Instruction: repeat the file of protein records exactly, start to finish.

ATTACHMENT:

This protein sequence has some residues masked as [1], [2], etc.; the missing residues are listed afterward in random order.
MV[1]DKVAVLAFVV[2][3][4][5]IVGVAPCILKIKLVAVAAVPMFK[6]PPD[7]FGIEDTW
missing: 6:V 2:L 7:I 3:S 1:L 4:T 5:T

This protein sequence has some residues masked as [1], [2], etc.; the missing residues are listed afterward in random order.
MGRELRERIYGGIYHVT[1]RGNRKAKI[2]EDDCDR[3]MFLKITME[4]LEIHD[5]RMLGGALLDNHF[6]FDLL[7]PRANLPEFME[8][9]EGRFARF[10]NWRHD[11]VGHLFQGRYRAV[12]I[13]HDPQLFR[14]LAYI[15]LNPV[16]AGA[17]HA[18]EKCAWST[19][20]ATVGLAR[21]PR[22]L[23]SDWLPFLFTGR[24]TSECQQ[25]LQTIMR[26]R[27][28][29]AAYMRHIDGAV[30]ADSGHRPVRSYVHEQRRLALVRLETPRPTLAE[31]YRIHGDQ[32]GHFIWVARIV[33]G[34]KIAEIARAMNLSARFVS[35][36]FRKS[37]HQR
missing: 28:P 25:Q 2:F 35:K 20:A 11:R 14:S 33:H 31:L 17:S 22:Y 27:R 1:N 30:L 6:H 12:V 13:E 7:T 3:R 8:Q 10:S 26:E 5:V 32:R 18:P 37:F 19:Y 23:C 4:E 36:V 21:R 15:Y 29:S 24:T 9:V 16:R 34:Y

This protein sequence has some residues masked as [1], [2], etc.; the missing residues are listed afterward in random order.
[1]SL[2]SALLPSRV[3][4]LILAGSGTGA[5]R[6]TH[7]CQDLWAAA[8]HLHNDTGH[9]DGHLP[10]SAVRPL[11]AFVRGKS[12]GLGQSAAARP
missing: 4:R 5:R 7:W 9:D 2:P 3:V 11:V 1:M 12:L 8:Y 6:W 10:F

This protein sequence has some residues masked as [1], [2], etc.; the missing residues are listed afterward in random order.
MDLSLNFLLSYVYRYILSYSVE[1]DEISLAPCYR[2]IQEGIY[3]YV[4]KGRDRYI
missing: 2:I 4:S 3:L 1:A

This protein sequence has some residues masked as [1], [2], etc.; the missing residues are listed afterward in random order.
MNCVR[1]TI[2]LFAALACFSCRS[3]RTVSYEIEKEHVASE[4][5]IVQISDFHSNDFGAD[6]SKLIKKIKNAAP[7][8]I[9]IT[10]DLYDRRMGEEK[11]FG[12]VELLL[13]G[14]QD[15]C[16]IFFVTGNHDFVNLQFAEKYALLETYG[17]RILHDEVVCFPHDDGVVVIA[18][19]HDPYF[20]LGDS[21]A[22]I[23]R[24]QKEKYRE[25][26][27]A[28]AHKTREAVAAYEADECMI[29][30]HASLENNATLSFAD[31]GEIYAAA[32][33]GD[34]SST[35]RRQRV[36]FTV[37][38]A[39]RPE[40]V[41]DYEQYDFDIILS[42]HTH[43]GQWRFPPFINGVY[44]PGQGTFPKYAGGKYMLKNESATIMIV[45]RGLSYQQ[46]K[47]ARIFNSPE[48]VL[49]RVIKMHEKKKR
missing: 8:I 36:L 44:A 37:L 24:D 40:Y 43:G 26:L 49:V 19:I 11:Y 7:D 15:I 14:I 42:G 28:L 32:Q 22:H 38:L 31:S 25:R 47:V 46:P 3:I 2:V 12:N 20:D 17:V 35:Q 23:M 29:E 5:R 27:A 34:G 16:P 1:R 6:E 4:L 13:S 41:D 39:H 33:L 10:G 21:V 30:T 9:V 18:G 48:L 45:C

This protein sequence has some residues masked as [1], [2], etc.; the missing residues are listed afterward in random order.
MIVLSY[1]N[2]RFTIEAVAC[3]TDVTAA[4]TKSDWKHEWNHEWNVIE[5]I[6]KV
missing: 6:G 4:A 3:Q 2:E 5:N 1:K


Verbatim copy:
This protein sequence has some residues masked as [1], [2], etc.; the missing residues are listed afterward in random order.
MV[1]DKVAVLAFVV[2][3][4][5]IVGVAPCILKIKLVAVAAVPMFK[6]PPD[7]FGIEDTW
missing: 6:V 2:L 7:I 3:S 1:L 4:T 5:T

This protein sequence has some residues masked as [1], [2], etc.; the missing residues are listed afterward in random order.
MGRELRERIYGGIYHVT[1]RGNRKAKI[2]EDDCDR[3]MFLKITME[4]LEIHD[5]RMLGGALLDNHF[6]FDLL[7]PRANLPEFME[8][9]EGRFARF[10]NWRHD[11]VGHLFQGRYRAV[12]I[13]HDPQLFR[14]LAYI[15]LNPV[16]AGA[17]HA[18]EKCAWST[19][20]ATVGLAR[21]PR[22]L[23]SDWLPFLFTGR[24]TSECQQ[25]LQTIMR[26]R[27][28][29]AAYMRHIDGAV[30]ADSGHRPVRSYVHEQRRLALVRLETPRPTLAE[31]YRIHGDQ[32]GHFIWVARIV[33]G[34]KIAEIARAMNLSARFVS[35][36]FRKS[37]HQR
missing: 28:P 25:Q 2:F 35:K 20:A 11:R 14:S 33:H 31:L 17:S 22:Y 27:R 1:N 30:L 6:H 12:V 13:E 7:T 3:R 8:Q 10:S 26:E 5:V 32:R 18:P 37:F 19:Y 23:C 4:E 36:V 21:R 15:Y 29:S 24:T 9:V 16:R 34:Y

This protein sequence has some residues masked as [1], [2], etc.; the missing residues are listed afterward in random order.
[1]SL[2]SALLPSRV[3][4]LILAGSGTGA[5]R[6]TH[7]CQDLWAAA[8]HLHNDTGH[9]DGHLP[10]SAVRPL[11]AFVRGKS[12]GLGQSAAARP
missing: 4:R 5:R 7:W 9:D 2:P 3:V 11:V 1:M 12:L 8:Y 6:W 10:F

This protein sequence has some residues masked as [1], [2], etc.; the missing residues are listed afterward in random order.
MDLSLNFLLSYVYRYILSYSVE[1]DEISLAPCYR[2]IQEGIY[3]YV[4]KGRDRYI
missing: 2:I 4:S 3:L 1:A

This protein sequence has some residues masked as [1], [2], etc.; the missing residues are listed afterward in random order.
MNCVR[1]TI[2]LFAALACFSCRS[3]RTVSYEIEKEHVASE[4][5]IVQISDFHSNDFGAD[6]SKLIKKIKNAAP[7][8]I[9]IT[10]DLYDRRMGEEK[11]FG[12]VELLL[13]G[14]QD[15]C[16]IFFVTGNHDFVNLQFAEKYALLETYG[17]RILHDEVVCFPHDDGVVVIA[18][19]HDPYF[20]LGDS[21]A[22]I[23]R[24]QKEKYRE[25][26][27]A[28]AHKTREAVAAYEADECMI[29][30]HASLENNATLSFAD[31]GEIYAAA[32][33]GD[34]SST[35]RRQRV[36]FTV[37][38]A[39]RPE[40]V[41]DYEQYDFDIILS[42]HTH[43]GQWRFPPFINGVY[44]PGQGTFPKYAGGKYMLKNESATIMIV[45]RGLSYQQ[46]K[47]ARIFNSPE[48]VL[49]RVIKMHEKKKR
missing: 8:I 36:L 44:A 37:L 24:D 40:Y 43:G 26:L 49:V 19:I 11:Y 7:D 15:I 14:I 42:G 28:L 32:Q 22:H 38:L 31:S 25:R 47:V 46:P 3:I 2:V 12:N 20:D 17:V 35:Q 23:M 29:E 5:R 27:A 34:G 16:P 1:R 6:E 4:L 13:S 41:D 39:H 33:L 10:G 21:V 30:T 9:V 18:G 48:L 45:C

This protein sequence has some residues masked as [1], [2], etc.; the missing residues are listed afterward in random order.
MIVLSY[1]N[2]RFTIEAVAC[3]TDVTAA[4]TKSDWKHEWNHEWNVIE[5]I[6]KV
missing: 6:G 4:A 3:Q 2:E 5:N 1:K